This has resulted in a scenario where some digital tactics are dangerously close to "jumping the shark." Everyone is doing them, so they're not original anymore. They generally are not done well (i.e., in a way that builds brand equity, awareness or sales), and they may be so commonplace that rather than making a brand seem current or hip, they have the opposite effect.
Here are my top five:
The Social Network Page
The offense: In 2006 every brand had to have a MySpace page; now they have an equally urgent need for a Facebook page. The result is usually the equivalent of an online ad hidden within the vast reaches of a social network, adding little value to consumers or the brand.
The offenders: A look at a few major consumer brands (Sprite, Skippy Peanut Butter, Gatorade) shows Facebook pages with little more than a boilerplate brand description and a link to the corporate URL. It looks like some marketing departments have been on a friend collection tear, though. These dull profiles mysteriously seem to attract thousands of "friends," though wall posts number in the low double digits, suggesting very low engagement.
They might try: Building a profile that reflects a brand's unique provenance, personality or benefits. Brand groups agonize over building and evangelizing the perfect brand persona. Here's a chance to showcase all that hard work.
The Second Life Storefront
The offense: Countless companies have set up storefronts in this media-genic virtual world. But high development costs ($100,000 to as much as $5 million), high maintenance requirements and low overall usage (about 30,000 visitors at any given time) have produced lukewarm results. Hence, Second Life's recent ranking by marketers as the most overhyped trend of 2007.
The offenders: Apparel retailers such as American Apparel, Nike and Reebok; auto companies, such as Nissan; and hotels, such as Starwood's Aloft brand have all jumped in. 1-800-Flowers.com even hired a specialized agency to market their storefront, but still garnered fewer than 1,000 visitors.
They might try: Incorporating their brands into much simpler, mass market digital activities like casual games. Some are played millions of times and let you measure engagement more specifically than ever.
The Online Ad Contest
The offense: Who needs creatives -- or even a creative strategy -- when you can crowdsource your ads? Aside from the obvious strategy and quality issues, the tactic suffers from ubiquity and anemic entry numbers (rarely more than a hundred or two).
The offenders: Budding commercial auteurs must be feeling pretty exhausted these days after entering videos for Doritos, Chevrolet, the NFL, Country Music Television, Nikon, Malibu Rum, Heinz, Dove, Firefox, Converse, MasterCard, Sunkist and Coors Light -- to name a few.
They might try: Using those masses to get feedback on a spot that is at least on strategy, regardless of where it came from. Anyone who has sat through a focus group knows that consumers are much better at responding to marketing than creating it themselves.
The Social Network
The offense: Why have a Facebook page when you can have a Facebook? Marketers attempt to build fanatical followings for their brands by establishing their own social networks around them. Problem is, social networks don't create brand passion -- they can only leverage passion that already exists.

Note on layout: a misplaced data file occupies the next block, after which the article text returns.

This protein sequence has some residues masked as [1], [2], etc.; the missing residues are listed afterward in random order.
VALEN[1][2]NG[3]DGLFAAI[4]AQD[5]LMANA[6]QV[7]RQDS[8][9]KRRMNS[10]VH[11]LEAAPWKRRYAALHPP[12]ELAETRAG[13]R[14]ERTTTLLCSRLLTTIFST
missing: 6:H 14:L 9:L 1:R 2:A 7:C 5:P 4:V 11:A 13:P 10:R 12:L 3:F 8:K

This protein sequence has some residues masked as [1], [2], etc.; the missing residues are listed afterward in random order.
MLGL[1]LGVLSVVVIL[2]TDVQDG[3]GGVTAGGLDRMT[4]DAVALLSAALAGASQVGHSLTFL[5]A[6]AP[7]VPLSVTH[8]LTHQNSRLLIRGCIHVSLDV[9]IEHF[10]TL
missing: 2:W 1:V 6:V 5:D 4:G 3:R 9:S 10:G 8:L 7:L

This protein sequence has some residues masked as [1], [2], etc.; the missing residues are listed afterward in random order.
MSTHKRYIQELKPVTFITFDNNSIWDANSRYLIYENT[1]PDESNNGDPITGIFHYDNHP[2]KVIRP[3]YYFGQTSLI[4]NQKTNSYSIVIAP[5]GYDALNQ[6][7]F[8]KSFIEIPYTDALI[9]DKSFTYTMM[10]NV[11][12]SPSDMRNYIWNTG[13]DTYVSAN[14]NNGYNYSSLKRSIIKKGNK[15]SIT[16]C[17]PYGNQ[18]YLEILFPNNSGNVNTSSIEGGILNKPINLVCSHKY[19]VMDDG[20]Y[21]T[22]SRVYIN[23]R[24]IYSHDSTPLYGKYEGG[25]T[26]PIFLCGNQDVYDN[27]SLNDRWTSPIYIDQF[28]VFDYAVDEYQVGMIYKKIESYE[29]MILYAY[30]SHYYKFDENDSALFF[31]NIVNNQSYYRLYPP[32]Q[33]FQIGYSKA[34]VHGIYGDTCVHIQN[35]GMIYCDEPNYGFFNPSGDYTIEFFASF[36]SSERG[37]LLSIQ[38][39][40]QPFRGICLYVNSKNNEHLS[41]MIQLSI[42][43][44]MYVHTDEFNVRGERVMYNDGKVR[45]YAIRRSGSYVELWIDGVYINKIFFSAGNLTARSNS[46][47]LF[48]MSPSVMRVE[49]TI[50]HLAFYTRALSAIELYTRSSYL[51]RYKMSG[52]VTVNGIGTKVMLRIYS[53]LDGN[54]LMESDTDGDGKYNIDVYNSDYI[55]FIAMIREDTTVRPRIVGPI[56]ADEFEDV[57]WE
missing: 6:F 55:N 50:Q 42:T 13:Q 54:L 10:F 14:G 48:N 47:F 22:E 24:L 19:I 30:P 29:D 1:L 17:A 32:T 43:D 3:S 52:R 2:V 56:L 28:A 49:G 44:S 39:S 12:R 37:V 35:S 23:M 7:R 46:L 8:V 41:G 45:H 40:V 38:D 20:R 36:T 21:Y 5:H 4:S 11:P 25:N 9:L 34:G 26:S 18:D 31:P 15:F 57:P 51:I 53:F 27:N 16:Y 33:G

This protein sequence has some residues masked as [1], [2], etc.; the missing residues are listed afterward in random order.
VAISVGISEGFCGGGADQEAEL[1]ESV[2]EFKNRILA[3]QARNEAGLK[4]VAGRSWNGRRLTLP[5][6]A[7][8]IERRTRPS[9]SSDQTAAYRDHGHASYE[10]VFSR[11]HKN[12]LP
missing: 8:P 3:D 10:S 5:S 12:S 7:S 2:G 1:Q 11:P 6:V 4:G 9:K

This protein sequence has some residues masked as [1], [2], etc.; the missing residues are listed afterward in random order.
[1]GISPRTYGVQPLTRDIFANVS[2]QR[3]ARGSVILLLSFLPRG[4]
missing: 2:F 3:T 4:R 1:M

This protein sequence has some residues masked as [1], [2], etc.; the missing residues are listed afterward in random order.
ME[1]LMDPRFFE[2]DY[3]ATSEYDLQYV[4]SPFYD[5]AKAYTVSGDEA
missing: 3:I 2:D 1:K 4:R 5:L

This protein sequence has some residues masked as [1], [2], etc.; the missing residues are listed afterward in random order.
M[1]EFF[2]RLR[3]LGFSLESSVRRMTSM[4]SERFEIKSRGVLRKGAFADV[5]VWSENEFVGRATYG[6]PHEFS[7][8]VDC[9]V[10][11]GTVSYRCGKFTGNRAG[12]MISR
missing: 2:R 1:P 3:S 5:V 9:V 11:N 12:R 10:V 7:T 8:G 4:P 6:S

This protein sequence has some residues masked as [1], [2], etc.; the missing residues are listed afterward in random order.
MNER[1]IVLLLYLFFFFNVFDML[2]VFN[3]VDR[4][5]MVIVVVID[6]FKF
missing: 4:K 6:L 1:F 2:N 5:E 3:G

The Offenders: Do you have the need to build a profile around your menstrual cycle? Kotex thinks so, and responds with not one but two social networks (one for girls, one for women). You can also build a profile on sites from Neutrogena, Saturn and -- watch out, LinkedIn -- HSBC Bank, which lets you build a profile to "tap into the expertise of your fellow entrepreneurs." Even the megabrands rarely generate more than 1,000 to 2,000 profiles (HSBC has about 300), so users should expect to be a part of a pretty tight little clique.
They might try: Think about first building passion for the brand through dull, old-school tactics like stellar customer service, product innovation and compelling marketing. Then marketers are permitted to build that social network. For a good example, see Mini Cooper. Until then, most brands can make do with simpler tactics like message boards and e-newsletters.
The Online Branded Entertainment Series
The offense: Since 30-second spots haven't worked for years, marketers have decided to create their own entertainment with online webisodes, series and animated shorts, subtly or not-so-subtly weaving in their brands. Trouble is, even entertainment made to entertain (e.g., TV shows) more often than not misses the mark -- so it's doubly difficult to create something that will be compelling and sell your brand. As a result, most of this entertainment fails to entertain.
The offenders: Bud.TV decided to pull back after a very costly investment in its own branded entertainment portal. Toyota's iflookscouldkill.com series makes me long for the Toyotathon spots of yesteryear.
They might try: I'd suggest either integrating your brand into something already interesting (e.g., Stride Gum's sponsorship of the Matt Harding dance video) or just giving proven creative types free rein (BMW film series) and see what happens.
I applaud the spirit of experimentation, and no doubt all of the above "offenders" have learned something from their efforts. And there's really no such thing as a bad marketing tactic -- just bad timing, bad execution or simply a bad brand fit. All good things that marketers might want to think about before plunging into the next digital marketing trend.
Mark Cregar is president-principal of Emerging Marketing Consulting. He has held senior-level marketing posts at Disney, Warner Bros., Coca-Cola and Nabisco. His views on digital marketing trends can be found at www.emergingmarketing.blogspot.com.